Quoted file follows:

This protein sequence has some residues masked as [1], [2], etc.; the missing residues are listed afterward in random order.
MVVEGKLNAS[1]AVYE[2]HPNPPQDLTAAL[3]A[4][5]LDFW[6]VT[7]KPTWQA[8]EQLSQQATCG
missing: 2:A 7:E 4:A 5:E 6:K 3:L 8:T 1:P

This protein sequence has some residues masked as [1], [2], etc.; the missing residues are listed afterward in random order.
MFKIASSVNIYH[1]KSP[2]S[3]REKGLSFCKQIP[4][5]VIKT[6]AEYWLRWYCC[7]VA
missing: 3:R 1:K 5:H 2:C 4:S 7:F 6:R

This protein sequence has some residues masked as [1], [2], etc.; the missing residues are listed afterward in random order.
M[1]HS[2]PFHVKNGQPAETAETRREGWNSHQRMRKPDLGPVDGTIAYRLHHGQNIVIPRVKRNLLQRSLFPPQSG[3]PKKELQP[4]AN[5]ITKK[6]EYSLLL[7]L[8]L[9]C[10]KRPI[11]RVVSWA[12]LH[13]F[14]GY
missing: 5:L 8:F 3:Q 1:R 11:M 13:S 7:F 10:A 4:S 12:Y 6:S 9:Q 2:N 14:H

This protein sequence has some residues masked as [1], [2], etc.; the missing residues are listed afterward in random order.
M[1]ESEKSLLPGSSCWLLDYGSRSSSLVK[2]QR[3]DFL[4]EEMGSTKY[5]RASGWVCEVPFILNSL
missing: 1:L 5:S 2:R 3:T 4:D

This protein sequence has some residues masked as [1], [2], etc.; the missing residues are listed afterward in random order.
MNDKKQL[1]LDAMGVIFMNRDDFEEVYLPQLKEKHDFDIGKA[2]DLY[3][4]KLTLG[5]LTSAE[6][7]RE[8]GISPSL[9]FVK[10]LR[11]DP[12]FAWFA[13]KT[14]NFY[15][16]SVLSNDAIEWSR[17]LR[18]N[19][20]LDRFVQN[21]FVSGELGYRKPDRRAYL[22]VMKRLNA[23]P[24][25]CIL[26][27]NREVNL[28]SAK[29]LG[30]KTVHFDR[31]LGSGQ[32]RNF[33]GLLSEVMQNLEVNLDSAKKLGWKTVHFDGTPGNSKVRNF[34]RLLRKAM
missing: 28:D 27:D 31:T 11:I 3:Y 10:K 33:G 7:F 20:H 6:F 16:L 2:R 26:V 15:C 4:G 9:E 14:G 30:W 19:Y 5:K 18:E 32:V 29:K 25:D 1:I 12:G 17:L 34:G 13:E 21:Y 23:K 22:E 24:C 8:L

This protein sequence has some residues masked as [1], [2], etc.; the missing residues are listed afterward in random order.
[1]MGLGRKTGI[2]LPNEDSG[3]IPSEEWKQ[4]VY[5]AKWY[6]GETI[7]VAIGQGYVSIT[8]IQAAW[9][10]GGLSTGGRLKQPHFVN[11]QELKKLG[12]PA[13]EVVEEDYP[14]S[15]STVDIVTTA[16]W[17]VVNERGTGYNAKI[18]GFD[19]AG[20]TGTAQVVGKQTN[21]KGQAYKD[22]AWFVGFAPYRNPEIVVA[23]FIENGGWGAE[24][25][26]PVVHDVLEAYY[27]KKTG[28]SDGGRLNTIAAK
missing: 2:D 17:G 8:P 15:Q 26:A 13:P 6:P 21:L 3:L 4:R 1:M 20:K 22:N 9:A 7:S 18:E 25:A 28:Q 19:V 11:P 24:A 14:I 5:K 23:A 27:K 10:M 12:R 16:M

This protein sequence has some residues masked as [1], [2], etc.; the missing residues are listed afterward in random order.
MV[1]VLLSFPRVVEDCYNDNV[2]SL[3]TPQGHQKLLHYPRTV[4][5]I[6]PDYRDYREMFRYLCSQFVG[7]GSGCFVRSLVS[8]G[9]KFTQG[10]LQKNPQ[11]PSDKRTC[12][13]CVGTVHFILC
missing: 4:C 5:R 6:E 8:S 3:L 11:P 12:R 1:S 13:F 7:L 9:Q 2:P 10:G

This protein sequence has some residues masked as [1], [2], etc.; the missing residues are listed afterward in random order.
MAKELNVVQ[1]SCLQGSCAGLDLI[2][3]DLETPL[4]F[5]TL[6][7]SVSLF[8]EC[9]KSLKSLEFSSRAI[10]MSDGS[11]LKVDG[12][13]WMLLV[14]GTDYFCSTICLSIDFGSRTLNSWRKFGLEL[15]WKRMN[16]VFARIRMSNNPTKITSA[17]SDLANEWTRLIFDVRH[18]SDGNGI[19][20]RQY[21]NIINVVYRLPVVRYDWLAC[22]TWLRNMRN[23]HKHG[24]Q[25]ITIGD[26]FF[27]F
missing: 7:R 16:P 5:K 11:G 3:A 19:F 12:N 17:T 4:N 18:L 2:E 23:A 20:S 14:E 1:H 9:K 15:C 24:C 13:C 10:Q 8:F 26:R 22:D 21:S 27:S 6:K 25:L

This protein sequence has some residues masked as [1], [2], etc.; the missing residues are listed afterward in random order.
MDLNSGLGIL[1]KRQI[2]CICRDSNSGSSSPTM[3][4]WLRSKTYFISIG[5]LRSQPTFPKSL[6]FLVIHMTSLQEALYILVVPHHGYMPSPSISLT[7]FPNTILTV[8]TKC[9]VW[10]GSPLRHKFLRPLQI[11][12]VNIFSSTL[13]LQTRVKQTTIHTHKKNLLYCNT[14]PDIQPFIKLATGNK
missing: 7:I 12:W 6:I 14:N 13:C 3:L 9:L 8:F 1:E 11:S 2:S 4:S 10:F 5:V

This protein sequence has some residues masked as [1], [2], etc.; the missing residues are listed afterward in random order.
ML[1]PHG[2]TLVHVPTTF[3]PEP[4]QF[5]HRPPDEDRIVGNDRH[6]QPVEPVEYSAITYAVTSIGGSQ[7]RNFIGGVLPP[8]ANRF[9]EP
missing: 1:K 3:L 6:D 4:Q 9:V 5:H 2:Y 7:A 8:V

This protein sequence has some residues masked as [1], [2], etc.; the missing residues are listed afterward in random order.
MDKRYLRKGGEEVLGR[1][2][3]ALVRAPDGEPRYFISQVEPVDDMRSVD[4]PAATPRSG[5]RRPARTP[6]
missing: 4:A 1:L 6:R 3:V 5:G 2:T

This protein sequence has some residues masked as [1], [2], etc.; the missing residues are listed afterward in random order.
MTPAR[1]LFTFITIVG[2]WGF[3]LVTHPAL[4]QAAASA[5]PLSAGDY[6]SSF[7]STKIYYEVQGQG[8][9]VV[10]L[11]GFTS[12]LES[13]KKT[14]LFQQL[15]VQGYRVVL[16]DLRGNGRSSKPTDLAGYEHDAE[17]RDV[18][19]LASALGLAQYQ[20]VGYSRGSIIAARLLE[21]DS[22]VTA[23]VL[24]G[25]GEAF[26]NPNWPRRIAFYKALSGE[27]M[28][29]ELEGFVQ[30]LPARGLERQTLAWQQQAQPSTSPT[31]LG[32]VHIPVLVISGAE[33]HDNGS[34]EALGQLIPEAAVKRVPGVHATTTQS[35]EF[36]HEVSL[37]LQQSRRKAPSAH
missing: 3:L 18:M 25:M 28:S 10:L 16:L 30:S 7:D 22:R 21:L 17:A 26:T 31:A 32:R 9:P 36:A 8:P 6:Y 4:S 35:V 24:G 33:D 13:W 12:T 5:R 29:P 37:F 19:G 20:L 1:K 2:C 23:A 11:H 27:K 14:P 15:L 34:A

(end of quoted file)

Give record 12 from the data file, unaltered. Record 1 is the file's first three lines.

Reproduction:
This protein sequence has some residues masked as [1], [2], etc.; the missing residues are listed afterward in random order.
MTPAR[1]LFTFITIVG[2]WGF[3]LVTHPAL[4]QAAASA[5]PLSAGDY[6]SSF[7]STKIYYEVQGQG[8][9]VV[10]L[11]GFTS[12]LES[13]KKT[14]LFQQL[15]VQGYRVVL[16]DLRGNGRSSKPTDLAGYEHDAE[17]RDV[18][19]LASALGLAQYQ[20]VGYSRGSIIAARLLE[21]DS[22]VTA[23]VL[24]G[25]GEAF[26]NPNWPRRIAFYKALSGE[27]M[28][29]ELEGFVQ[30]LPARGLERQTLAWQQQAQPSTSPT[31]LG[32]VHIPVLVISGAE[33]HDNGS[34]EALGQLIPEAAVKRVPGVHATTTQS[35]EF[36]HEVSL[37]LQQSRRKAPSAH
missing: 3:L 18:M 25:M 28:S 10:L 16:L 30:S 7:D 22:R 21:L 17:A 26:T 31:A 32:R 9:P 36:A 8:P 6:Y 4:S 35:V 24:G 33:D 13:W 12:T 5:R 29:P 37:F 19:G 20:L 1:K 2:C 23:A 11:H 27:K 14:P 15:L 34:A